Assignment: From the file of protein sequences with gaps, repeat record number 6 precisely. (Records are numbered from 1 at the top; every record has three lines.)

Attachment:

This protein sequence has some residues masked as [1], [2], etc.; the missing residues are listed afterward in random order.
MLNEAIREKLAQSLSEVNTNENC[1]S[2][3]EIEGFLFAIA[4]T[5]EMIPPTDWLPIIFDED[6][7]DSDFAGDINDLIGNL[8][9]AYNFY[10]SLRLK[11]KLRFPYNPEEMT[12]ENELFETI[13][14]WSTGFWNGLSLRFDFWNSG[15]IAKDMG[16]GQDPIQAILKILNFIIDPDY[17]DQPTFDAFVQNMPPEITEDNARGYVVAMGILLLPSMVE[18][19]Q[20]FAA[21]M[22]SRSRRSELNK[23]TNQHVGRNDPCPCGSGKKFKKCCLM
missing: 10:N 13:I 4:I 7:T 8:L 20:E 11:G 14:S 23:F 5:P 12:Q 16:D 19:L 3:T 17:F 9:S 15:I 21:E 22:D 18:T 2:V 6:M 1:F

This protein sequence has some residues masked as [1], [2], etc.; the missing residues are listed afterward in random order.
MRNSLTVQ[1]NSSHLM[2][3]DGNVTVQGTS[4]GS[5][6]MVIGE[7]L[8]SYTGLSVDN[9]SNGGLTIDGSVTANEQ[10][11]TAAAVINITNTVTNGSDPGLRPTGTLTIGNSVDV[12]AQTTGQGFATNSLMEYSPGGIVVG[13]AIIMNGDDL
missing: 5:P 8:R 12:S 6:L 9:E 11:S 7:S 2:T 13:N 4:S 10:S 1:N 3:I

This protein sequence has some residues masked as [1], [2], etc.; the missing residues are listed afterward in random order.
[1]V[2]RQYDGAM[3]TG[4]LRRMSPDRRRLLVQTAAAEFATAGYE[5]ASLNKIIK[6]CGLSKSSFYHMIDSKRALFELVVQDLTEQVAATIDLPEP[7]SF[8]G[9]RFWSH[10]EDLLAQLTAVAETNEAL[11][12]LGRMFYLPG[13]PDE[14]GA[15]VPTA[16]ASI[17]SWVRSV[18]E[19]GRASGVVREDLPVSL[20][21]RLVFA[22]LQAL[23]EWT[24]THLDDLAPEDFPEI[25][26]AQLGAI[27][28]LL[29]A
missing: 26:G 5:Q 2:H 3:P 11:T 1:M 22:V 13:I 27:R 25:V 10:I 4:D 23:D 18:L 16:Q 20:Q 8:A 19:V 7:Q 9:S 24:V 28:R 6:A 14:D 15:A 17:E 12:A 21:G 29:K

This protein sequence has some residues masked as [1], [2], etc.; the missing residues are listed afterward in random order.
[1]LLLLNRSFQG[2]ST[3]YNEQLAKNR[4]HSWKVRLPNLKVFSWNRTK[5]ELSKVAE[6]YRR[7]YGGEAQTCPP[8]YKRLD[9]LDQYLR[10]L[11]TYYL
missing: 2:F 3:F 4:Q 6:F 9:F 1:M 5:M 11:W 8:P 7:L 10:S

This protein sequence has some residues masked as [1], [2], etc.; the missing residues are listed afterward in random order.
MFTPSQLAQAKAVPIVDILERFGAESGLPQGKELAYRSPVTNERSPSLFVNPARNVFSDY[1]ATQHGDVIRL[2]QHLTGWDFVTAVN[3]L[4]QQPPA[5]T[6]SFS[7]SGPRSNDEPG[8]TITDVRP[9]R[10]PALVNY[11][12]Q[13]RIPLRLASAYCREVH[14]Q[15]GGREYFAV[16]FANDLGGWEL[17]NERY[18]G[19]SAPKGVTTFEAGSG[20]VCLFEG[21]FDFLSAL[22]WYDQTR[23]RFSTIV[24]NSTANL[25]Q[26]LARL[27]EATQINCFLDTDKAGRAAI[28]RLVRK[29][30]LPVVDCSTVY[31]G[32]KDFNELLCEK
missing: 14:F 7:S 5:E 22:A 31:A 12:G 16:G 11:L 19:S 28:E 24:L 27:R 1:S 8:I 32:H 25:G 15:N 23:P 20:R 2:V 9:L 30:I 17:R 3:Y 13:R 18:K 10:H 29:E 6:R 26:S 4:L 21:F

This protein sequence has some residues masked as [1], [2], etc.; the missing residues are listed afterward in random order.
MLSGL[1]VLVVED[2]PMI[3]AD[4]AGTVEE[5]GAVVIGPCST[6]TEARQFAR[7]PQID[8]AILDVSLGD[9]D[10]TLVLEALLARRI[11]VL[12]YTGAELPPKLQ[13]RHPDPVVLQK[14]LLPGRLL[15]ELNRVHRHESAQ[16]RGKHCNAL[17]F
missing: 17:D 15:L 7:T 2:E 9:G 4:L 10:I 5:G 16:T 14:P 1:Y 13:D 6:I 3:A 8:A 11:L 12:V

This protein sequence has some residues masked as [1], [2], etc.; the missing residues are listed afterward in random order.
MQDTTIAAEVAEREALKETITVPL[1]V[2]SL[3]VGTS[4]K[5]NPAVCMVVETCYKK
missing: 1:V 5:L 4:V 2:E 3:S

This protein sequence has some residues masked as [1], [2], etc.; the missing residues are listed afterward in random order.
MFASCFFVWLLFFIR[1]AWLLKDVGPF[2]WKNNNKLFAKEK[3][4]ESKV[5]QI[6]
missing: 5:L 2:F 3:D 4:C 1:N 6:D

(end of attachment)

This protein sequence has some residues masked as [1], [2], etc.; the missing residues are listed afterward in random order.
MLSGL[1]VLVVED[2]PMI[3]AD[4]AGTVEE[5]GAVVIGPCST[6]TEARQFAR[7]PQID[8]AILDVSLGD[9]D[10]TLVLEALLARRI[11]VL[12]YTGAELPPKLQ[13]RHPDPVVLQK[14]LLPGRLL[15]ELNRVHRHESAQ[16]RGKHCNAL[17]F
missing: 17:D 15:L 7:T 2:E 9:G 4:L 10:I 5:G 16:T 14:P 1:Y 13:D 6:I 3:A 8:A 11:L 12:V